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AIR LEAKS “Checking for any kind of air leaks is a prime project for this time of year,” said Kit Selzer, senior remodeling and projects editor at Better Homes and Gardens. Caulk can be used to seal leaks around doors or windows, or around pipes or ductwork. “Install foam gaskets behind outlet and switch plates on walls,” the Energy Department advises. Weather-stripping can be placed at the bottom of a door or in a window sash to help produce a seal. There are many different types, from felt to vinyl and metal. A professional can advise what is best in each case. CHIMNEYS Chimneys should be inspected and cleaned on a regular basis. “You want to make sure there’s nothing built up in the chimney or any debris that’s worked its way in,” Selzer said. Why?

“Dirty chimneys can be a fire hazard,” the Chimney Safety Institute of America says on its website. Creosote, a residue from wood burning, builds up over time and is combustible. Make sure the damper is closed, except when using the fireplace. Also, check to make sure a chimney cap is in place so birds or other wildlife don’t make the chimney their home. EMERGENCY KITS It’s good to have an emergency kit throughout the year, but it can be especially important in the middle of a snowstorm when the power goes out. “When preparing for emergency situations, it’s best to think first about the basics of survival: fresh water, food, clean air and warmth,” the Federal Emergency Management Agency says. In addition to these basics, the agency also recommends that emergency kits contain a battery-powered radio and flashlight, extra batteries, first aid items, moist towelettes and a whistle, among other items. You also might want to have some ice melt on hand to treat icy sidewalks and driveways. FANS Ceiling fans circulate air in summer and winter. In winter, you’ll want to reverse the fan’s direction to eliminate downdraft. In most cases, you’ll want the fan to run clockwise during the winter months. GUTTERS “It’s a common thing for clogged gutters to freeze if they don’t drain properly,” said Pat Sandor, a “How To” expert at Home Depot. “Those can back up and cause damage to the home.” So before winter, clean all debris from gutters and downspouts. Selzer also advises looking for gaps in the gutter where water can drip through, freeze and cause icy patches.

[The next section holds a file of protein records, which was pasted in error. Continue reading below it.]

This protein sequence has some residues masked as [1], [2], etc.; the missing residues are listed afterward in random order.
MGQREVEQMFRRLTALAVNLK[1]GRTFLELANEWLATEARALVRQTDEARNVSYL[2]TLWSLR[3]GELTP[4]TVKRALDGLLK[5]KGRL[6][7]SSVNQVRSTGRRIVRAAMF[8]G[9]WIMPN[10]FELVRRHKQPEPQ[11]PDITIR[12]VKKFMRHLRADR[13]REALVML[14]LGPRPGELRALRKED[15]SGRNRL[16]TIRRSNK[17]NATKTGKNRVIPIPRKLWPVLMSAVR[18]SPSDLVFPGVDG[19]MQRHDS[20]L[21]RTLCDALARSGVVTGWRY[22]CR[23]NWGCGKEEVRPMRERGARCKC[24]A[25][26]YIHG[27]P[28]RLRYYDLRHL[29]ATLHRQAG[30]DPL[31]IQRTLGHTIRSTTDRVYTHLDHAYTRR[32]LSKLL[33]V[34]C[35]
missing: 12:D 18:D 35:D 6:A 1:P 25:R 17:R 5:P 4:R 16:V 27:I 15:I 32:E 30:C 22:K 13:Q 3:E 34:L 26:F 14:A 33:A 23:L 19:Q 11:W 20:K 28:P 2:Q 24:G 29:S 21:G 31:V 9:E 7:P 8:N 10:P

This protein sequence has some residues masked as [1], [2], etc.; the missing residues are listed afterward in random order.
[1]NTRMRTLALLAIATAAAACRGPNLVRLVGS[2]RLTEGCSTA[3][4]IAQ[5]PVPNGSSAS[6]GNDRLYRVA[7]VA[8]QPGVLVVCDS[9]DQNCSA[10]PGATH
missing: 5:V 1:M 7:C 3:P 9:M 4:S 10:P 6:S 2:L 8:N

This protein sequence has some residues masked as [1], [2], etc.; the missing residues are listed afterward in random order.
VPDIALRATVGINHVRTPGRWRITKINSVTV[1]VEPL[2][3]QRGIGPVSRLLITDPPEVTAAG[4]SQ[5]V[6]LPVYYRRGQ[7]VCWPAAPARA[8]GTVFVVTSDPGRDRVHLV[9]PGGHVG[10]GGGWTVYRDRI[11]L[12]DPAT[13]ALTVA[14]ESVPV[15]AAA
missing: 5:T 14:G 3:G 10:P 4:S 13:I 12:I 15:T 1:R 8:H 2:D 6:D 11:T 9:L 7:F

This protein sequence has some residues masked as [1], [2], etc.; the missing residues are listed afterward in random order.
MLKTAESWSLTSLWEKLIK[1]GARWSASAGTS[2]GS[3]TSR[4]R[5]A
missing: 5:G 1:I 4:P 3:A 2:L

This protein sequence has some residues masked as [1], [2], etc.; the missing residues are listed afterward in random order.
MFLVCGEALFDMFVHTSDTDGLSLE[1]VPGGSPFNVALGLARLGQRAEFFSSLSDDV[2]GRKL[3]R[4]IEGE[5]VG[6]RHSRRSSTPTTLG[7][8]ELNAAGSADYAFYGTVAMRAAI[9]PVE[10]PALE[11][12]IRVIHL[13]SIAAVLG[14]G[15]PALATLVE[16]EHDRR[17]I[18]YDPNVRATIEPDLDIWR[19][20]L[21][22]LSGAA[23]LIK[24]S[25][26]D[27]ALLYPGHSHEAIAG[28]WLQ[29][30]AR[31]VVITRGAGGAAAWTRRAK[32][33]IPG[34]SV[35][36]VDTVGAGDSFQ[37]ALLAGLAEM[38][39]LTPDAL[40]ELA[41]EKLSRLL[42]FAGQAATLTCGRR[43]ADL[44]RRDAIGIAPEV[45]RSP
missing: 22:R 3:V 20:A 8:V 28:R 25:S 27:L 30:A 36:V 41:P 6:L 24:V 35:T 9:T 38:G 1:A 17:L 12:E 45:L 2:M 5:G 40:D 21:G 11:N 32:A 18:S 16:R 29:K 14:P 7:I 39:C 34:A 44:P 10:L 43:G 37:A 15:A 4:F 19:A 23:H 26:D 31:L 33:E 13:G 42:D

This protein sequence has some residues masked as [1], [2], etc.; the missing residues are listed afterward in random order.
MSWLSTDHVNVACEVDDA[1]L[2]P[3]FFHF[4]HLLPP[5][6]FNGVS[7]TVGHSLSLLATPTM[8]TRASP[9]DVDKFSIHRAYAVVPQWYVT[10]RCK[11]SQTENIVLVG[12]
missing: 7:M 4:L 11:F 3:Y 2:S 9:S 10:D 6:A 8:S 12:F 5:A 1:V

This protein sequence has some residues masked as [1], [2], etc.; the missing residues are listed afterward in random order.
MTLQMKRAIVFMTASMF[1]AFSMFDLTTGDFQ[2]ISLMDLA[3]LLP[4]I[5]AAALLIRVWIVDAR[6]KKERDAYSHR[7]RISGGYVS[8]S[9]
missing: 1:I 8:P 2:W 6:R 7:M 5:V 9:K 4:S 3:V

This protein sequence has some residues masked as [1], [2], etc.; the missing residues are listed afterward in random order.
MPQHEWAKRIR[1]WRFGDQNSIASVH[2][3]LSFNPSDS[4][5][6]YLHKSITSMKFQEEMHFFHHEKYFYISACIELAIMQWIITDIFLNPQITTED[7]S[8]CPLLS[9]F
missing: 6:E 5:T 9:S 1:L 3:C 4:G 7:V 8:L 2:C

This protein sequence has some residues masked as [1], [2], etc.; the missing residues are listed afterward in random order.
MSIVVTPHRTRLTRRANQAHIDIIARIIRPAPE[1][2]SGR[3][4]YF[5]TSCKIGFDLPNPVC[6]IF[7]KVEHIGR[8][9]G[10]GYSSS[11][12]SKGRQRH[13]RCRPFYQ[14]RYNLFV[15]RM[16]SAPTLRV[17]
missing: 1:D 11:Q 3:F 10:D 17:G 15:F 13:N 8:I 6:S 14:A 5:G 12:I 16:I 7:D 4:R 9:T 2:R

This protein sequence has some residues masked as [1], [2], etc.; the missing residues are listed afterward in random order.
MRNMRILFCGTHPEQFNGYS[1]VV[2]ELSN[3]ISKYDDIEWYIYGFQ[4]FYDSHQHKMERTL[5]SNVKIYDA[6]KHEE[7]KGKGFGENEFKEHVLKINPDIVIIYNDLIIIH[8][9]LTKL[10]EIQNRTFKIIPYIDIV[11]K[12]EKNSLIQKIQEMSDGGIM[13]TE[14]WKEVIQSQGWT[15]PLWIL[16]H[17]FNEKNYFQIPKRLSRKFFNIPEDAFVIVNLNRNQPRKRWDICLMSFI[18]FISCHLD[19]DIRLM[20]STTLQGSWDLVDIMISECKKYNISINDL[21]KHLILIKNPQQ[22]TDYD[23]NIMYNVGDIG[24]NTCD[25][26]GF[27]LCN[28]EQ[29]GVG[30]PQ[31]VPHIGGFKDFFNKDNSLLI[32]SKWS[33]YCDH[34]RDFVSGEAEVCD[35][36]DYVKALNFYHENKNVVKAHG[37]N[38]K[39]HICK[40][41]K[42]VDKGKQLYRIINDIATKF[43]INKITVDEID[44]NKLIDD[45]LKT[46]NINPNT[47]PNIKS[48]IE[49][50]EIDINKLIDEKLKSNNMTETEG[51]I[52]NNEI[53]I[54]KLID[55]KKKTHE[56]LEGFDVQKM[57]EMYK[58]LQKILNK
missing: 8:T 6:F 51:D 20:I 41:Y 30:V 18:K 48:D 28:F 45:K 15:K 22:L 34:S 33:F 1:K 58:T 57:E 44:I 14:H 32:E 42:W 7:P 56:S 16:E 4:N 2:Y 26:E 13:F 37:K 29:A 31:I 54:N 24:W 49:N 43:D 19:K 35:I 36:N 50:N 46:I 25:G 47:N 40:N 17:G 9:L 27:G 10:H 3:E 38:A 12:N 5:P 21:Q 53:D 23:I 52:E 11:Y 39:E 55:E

HEATING Regardless of what type of heating system you use, it’s a good idea to have it checked before the start of each winter to make sure it is working correctly. “They’re checking filters, they’re checking connections,” Selzer said. If you have oil heat, make sure your tank is full before the cold weather arrives. INSULATION The Energy Department estimates that you can save up to 20 percent on heating and air conditioning bills by adding insulation to attics, under floors and in other areas where air can leak. There are several different kinds of insulation, ranging from batts or blanket insulation to loose fill or foams that can be sprayed in place. A department website, Energysavers.gov, has a map that shows how much insulation is needed in different areas of the country. An energy audit will be able to tell you if you have enough. Selzer said that adding insulation is generally considered a do-it-yourself job. “A lot depends on how you can access your attic areas,” she said. Sandor also recommended putting an insulation jacket on your water heater. OUTSIDE FAUCETS Don’t forget to turn off water to the outside faucet and allow the faucet to drip dry before the below-freezing temperatures hit. You can get a little hood, basically a hard plastic shell over foam, that you can put over the outside faucet to help prevent it from freezing, according to Sandor. WINDOWS Winter is time to pull down those storm windows. If you don’t have any, a cheaper alternative to buying them is to put plastic sheeting over the window to try to block drafts. Another easy way to make windows feel less drafty is insulated curtains, according to Selzer.